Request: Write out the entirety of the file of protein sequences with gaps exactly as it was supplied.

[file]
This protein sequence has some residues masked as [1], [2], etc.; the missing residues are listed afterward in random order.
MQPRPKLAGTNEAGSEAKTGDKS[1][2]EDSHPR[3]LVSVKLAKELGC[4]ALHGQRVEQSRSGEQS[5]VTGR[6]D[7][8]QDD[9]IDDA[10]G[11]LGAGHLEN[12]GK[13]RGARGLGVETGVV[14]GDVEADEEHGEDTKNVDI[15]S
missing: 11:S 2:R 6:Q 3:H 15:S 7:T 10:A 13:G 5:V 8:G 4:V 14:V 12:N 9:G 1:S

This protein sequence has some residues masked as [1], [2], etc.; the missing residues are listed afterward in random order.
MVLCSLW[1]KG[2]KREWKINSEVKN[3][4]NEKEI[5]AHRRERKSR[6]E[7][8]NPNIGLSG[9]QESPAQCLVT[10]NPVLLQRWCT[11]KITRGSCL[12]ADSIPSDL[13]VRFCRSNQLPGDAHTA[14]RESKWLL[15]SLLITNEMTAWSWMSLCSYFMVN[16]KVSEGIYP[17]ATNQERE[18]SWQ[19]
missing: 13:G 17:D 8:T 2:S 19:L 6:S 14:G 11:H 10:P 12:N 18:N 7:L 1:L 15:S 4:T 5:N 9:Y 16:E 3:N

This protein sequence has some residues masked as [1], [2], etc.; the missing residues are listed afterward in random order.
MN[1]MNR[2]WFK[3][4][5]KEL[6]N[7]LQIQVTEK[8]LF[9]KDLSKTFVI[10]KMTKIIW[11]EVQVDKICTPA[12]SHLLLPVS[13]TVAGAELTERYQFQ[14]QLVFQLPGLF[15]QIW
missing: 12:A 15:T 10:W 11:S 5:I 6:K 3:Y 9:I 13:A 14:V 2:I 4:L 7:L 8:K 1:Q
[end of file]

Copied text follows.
This protein sequence has some residues masked as [1], [2], etc.; the missing residues are listed afterward in random order.
MQPRPKLAGTNEAGSEAKTGDKS[1][2]EDSHPR[3]LVSVKLAKELGC[4]ALHGQRVEQSRSGEQS[5]VTGR[6]D[7][8]QDD[9]IDDA[10]G[11]LGAGHLEN[12]GK[13]RGARGLGVETGVV[14]GDVEADEEHGEDTKNVDI[15]S
missing: 11:S 2:R 6:Q 3:H 15:S 7:T 10:A 13:G 5:V 8:G 4:V 14:V 12:N 9:G 1:S

This protein sequence has some residues masked as [1], [2], etc.; the missing residues are listed afterward in random order.
MVLCSLW[1]KG[2]KREWKINSEVKN[3][4]NEKEI[5]AHRRERKSR[6]E[7][8]NPNIGLSG[9]QESPAQCLVT[10]NPVLLQRWCT[11]KITRGSCL[12]ADSIPSDL[13]VRFCRSNQLPGDAHTA[14]RESKWLL[15]SLLITNEMTAWSWMSLCSYFMVN[16]KVSEGIYP[17]ATNQERE[18]SWQ[19]
missing: 13:G 17:D 8:T 2:S 19:L 6:S 14:G 11:H 10:P 12:N 18:N 7:L 1:L 15:S 4:T 5:N 9:Y 16:E 3:N

This protein sequence has some residues masked as [1], [2], etc.; the missing residues are listed afterward in random order.
MN[1]MNR[2]WFK[3][4][5]KEL[6]N[7]LQIQVTEK[8]LF[9]KDLSKTFVI[10]KMTKIIW[11]EVQVDKICTPA[12]SHLLLPVS[13]TVAGAELTERYQFQ[14]QLVFQLPGLF[15]QIW
missing: 12:A 15:T 10:W 11:S 5:I 6:K 3:Y 9:I 13:A 14:V 2:I 4:L 7:L 8:K 1:Q